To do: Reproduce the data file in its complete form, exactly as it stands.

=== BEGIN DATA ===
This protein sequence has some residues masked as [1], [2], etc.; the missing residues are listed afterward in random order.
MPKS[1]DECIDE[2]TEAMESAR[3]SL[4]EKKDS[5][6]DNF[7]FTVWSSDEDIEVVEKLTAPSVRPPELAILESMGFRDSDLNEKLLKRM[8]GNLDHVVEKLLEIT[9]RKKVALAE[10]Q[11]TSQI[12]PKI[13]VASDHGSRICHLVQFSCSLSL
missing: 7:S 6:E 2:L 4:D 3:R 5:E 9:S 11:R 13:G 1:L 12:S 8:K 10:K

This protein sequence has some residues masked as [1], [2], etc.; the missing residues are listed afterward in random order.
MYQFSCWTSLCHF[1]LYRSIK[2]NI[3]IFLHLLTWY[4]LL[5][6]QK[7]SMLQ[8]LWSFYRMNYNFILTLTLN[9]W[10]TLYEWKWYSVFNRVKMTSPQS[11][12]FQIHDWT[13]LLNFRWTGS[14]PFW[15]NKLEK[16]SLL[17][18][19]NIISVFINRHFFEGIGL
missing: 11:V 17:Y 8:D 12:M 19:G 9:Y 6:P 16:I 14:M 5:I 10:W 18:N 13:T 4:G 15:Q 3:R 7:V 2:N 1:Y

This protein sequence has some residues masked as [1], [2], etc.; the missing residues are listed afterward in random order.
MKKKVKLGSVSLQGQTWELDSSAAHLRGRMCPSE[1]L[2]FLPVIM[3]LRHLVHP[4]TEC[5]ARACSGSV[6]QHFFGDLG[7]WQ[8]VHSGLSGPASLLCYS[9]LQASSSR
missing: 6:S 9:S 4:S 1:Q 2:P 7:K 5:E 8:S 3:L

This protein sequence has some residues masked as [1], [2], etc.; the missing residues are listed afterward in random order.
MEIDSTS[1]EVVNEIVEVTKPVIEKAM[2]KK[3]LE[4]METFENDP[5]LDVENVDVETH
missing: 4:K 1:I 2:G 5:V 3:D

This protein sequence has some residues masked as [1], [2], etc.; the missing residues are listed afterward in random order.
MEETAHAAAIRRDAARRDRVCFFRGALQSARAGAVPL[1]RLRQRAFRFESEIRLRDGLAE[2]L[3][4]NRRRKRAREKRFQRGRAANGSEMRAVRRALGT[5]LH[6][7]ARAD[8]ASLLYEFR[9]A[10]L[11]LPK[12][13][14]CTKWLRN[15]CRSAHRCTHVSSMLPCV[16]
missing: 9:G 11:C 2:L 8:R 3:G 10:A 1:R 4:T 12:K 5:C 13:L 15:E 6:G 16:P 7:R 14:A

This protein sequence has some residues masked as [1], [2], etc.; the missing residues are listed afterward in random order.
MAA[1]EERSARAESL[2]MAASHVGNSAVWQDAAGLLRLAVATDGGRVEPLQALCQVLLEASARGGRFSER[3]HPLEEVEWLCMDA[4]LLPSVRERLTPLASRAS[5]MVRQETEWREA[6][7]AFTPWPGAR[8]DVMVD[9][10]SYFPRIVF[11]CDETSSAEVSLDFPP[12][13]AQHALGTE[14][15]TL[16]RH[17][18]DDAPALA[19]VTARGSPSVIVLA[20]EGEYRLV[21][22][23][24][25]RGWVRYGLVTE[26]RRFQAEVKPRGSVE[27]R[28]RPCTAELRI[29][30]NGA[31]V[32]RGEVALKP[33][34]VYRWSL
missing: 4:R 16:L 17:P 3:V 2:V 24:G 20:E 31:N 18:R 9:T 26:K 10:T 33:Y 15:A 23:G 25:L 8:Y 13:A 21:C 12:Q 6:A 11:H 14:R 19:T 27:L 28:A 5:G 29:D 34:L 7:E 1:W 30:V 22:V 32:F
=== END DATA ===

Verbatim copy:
This protein sequence has some residues masked as [1], [2], etc.; the missing residues are listed afterward in random order.
MPKS[1]DECIDE[2]TEAMESAR[3]SL[4]EKKDS[5][6]DNF[7]FTVWSSDEDIEVVEKLTAPSVRPPELAILESMGFRDSDLNEKLLKRM[8]GNLDHVVEKLLEIT[9]RKKVALAE[10]Q[11]TSQI[12]PKI[13]VASDHGSRICHLVQFSCSLSL
missing: 7:S 6:E 2:L 4:D 3:R 5:E 9:S 11:R 13:G 1:L 12:S 8:K 10:K

This protein sequence has some residues masked as [1], [2], etc.; the missing residues are listed afterward in random order.
MYQFSCWTSLCHF[1]LYRSIK[2]NI[3]IFLHLLTWY[4]LL[5][6]QK[7]SMLQ[8]LWSFYRMNYNFILTLTLN[9]W[10]TLYEWKWYSVFNRVKMTSPQS[11][12]FQIHDWT[13]LLNFRWTGS[14]PFW[15]NKLEK[16]SLL[17][18][19]NIISVFINRHFFEGIGL
missing: 11:V 17:Y 8:D 12:M 19:G 9:Y 6:P 16:I 14:M 5:I 10:W 18:N 13:T 4:G 15:Q 3:R 7:V 2:N 1:Y

This protein sequence has some residues masked as [1], [2], etc.; the missing residues are listed afterward in random order.
MKKKVKLGSVSLQGQTWELDSSAAHLRGRMCPSE[1]L[2]FLPVIM[3]LRHLVHP[4]TEC[5]ARACSGSV[6]QHFFGDLG[7]WQ[8]VHSGLSGPASLLCYS[9]LQASSSR
missing: 6:S 9:S 4:S 1:Q 2:P 7:K 5:E 8:S 3:L

This protein sequence has some residues masked as [1], [2], etc.; the missing residues are listed afterward in random order.
MEIDSTS[1]EVVNEIVEVTKPVIEKAM[2]KK[3]LE[4]METFENDP[5]LDVENVDVETH
missing: 4:K 1:I 2:G 5:V 3:D

This protein sequence has some residues masked as [1], [2], etc.; the missing residues are listed afterward in random order.
MEETAHAAAIRRDAARRDRVCFFRGALQSARAGAVPL[1]RLRQRAFRFESEIRLRDGLAE[2]L[3][4]NRRRKRAREKRFQRGRAANGSEMRAVRRALGT[5]LH[6][7]ARAD[8]ASLLYEFR[9]A[10]L[11]LPK[12][13][14]CTKWLRN[15]CRSAHRCTHVSSMLPCV[16]
missing: 9:G 11:C 2:L 8:R 3:G 10:A 1:R 4:T 12:K 5:C 13:L 15:E 6:G 16:P 7:R 14:A

This protein sequence has some residues masked as [1], [2], etc.; the missing residues are listed afterward in random order.
MAA[1]EERSARAESL[2]MAASHVGNSAVWQDAAGLLRLAVATDGGRVEPLQALCQVLLEASARGGRFSER[3]HPLEEVEWLCMDA[4]LLPSVRERLTPLASRAS[5]MVRQETEWREA[6][7]AFTPWPGAR[8]DVMVD[9][10]SYFPRIVF[11]CDETSSAEVSLDFPP[12][13]AQHALGTE[14][15]TL[16]RH[17][18]DDAPALA[19]VTARGSPSVIVLA[20]EGEYRLV[21][22][23][24][25]RGWVRYGLVTE[26]RRFQAEVKPRGSVE[27]R[28]RPCTAELRI[29][30]NGA[31]V[32]RGEVALKP[33][34]VYRWSL
missing: 4:R 16:L 17:P 3:V 2:V 24:G 20:E 31:N 18:R 9:T 26:K 10:T 33:Y 15:A 23:G 25:L 8:Y 13:A 21:C 12:Q 6:A 11:H 14:R 19:T 27:L 28:A 5:G 29:D 34:L 7:E 1:W 30:V 22:V 32:F